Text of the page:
Gold Playbook – Gold will shine in EURs not USDs

An interesting conversation I’ve been debating with clients of late is why gold is failing to find any real love amid this backdrop of rising trade tension. Consider the tail risks of slower global growth, which we can see first-hand in the bull-trend in nominal and ‘real’ (or inflation-adjusted) bond yields.
Chris Weston

All the while we see $11.1t of global bonds now commanding a negative yield – the highest since January 2015 – and we could argue gold should be nicely above $1300 here.

As we can see though, gold has diverged from its link with both the pool of bonds that have a negative yield (red) and ‘real’ US 5-year Treasuries (green). At a simplistic level the idea, is that when the yield on offer in fixed income is falling sufficiently and going negative (reach out if you want more information on negative yields), then the fact gold has no yield is ironically yield in itself. Perhaps this is where we get this so-called ‘store of value’ mantra.

If we look at gold priced in USDs (XAUUSD), we can see strong support into $1270/66 and one suspects that if this gives way then we’d be looking for a move into $1250 to $1243. The series of lower highs seen since February suggests a cautious stance is warranted. That said, while I am neutral on price now, a close through $1287 would put a test of the top Bollinger band ($1297) in play and then the last major swing high of $1303.

Price is currently oscillating either side of the 20-day MA and is searching for direction. And, with the 14-day RSI sitting mid-range, the higher probability trade in the short-term here is to work orders into the wings of the Bollinger bands at $1297 to $1269 respectively in the short-term.

While we can look at potential levels that could accelerate price moves, or that we can identify as possible bid/supply zones. However, if we look at golds one-month implied vol, we can see this at a near record low and this shows that traders are simply not expecting big moves in price (in either direction). So, the market is portraying that this steady grind should continue, an important consideration for position sizing.

I talk about the technical set-up being neutral (at this juncture), but, in fact, we can see from gold futures positioning (taken from the weekly Commitment of Traders report), that managed money is about as neutral as we will see on gold and running a flat net exposure. It feels that the technicals on USD-denominated gold effectively marry perfectly with futures positioning.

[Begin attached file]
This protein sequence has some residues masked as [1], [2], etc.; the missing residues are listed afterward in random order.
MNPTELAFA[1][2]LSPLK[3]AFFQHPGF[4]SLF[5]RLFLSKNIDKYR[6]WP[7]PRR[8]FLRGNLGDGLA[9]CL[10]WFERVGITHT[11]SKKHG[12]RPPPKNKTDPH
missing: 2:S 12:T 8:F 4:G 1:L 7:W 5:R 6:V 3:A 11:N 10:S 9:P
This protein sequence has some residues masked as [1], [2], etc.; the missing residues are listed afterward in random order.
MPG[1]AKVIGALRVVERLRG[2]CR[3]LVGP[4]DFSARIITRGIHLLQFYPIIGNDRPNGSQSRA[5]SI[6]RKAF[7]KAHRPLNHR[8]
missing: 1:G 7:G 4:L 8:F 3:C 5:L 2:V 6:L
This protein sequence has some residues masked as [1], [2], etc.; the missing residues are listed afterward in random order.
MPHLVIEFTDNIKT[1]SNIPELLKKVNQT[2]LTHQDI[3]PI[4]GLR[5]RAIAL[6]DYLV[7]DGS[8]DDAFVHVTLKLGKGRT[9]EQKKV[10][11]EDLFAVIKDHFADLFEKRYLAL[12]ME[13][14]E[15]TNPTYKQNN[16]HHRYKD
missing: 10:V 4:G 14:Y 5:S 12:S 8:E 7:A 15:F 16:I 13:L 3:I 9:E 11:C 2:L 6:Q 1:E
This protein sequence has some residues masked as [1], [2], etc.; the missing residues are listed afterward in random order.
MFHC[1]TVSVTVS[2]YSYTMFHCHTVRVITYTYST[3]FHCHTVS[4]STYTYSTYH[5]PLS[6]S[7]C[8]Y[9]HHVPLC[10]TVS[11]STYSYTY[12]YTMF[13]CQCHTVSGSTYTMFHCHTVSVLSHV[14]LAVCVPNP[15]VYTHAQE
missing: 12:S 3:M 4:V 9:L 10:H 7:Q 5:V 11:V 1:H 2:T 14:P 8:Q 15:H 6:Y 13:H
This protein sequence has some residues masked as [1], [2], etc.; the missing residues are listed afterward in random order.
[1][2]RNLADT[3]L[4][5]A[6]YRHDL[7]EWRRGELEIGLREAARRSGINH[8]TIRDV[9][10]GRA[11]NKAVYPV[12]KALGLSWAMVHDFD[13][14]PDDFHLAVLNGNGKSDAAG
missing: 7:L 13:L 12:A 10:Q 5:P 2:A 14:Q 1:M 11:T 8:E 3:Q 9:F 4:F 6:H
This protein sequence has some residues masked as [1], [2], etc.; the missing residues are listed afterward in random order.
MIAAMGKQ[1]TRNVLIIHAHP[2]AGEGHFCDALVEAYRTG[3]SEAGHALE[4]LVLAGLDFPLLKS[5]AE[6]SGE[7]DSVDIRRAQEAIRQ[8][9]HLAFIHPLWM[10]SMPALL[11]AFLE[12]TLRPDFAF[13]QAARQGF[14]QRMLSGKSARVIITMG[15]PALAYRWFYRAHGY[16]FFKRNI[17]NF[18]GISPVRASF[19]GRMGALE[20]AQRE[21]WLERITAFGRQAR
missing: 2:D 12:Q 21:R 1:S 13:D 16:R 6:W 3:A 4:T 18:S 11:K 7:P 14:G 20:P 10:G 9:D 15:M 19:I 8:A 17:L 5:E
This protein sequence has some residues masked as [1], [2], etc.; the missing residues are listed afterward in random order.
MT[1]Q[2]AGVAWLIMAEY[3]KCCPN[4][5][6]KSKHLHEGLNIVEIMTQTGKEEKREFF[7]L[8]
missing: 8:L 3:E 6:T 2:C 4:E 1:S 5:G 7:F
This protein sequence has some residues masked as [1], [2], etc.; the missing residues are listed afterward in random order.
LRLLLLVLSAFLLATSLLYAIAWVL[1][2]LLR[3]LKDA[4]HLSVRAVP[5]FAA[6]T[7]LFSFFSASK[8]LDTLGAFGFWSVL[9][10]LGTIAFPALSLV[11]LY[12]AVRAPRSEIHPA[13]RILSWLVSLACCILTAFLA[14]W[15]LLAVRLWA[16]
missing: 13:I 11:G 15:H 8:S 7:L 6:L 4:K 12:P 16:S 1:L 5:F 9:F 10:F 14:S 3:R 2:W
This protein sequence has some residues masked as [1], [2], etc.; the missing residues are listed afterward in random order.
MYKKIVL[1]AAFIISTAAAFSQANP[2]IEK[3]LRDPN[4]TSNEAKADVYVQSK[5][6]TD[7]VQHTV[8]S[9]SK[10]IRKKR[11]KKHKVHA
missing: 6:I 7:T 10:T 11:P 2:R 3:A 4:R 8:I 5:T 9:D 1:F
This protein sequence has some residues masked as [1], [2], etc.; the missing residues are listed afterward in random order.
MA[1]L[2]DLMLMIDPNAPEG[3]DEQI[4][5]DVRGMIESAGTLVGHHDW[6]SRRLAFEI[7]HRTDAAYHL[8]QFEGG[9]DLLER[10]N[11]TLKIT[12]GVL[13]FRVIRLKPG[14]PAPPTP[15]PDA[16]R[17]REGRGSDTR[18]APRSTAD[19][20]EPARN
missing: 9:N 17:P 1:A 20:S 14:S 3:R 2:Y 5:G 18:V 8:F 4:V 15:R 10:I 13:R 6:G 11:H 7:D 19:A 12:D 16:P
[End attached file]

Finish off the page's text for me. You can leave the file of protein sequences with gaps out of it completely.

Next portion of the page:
One interesting chart we see working is the gold/silver ratio, which now sits at the highest levels in 26 years. One questions how much juice is left in this trade, but being long gold and short of silver as a pairs trade has worked incredibly well over any timeframe. Clearly, it’s the silver side of the equation showing weakness, with spot -7% YTD, while gold is unchanged YTD.

So, if the bond market is failing to promote a spark in gold, what is holding it back? Well, I would firstly focus on financial market volatility, which if we look at equity volatility (vol) we see implied vol (I’ve looked at the VIX index) in the S&P 500 still below 18%, which hardly shows expectations of big range expansion in price. It feels for gold to really motor on then vols really need to pick up here. We can also see implied vol in G10 FX markets sitting at 6.79% (I am looking at the JP Morgan implied volatility FX index), which is a reasonable discount to the one-year average of 7.92%.

When all DM central banks are moving policy in alignment then vols are suppressed. What we really need to see is emerging central bank divergence and clear differences in policy settings. This would cause higher vol and put a better bid in gold.

The USD effects

Another consideration has to be the USD impact. As we can see from the daily chart of the USD index (USDX) price looks to be breaking out into new highs. Consider that the EUR has a 57% weight on this basket of currencies traded against the USD, so flip the chart to EURUSD and we see price trading into the lower limits of tis 1.1260 to 1.1110 range it’s held since late April. A close through 1.1110 will only limit golds (in USD) appreciation and this takes on new consideration ahead of the ECB meeting on 6 June.

If this bullish run in the USD continues, why not look at trading gold denominated in AUD (XAUAUD) or EUR (XAUEUR). At Pepperstone we let you take the USD out of the equation.

Gold in AUD terms – Patience is required here, but it is on the watch list.  A firm close through A$1880 and the prospect of a move into and above A$1900 looks elevated.

Gold in EUR terms – Again, the preference is to let price guide and force a trade and through the double top at EUR1162 and this should trend higher. If we expect the ECB meeting to be dovish and a EUR negative, pushing EURUSD through 1.1110, then EUR gold should be on the watchlist.

Chris Weston, Head of Research at Pepperstone

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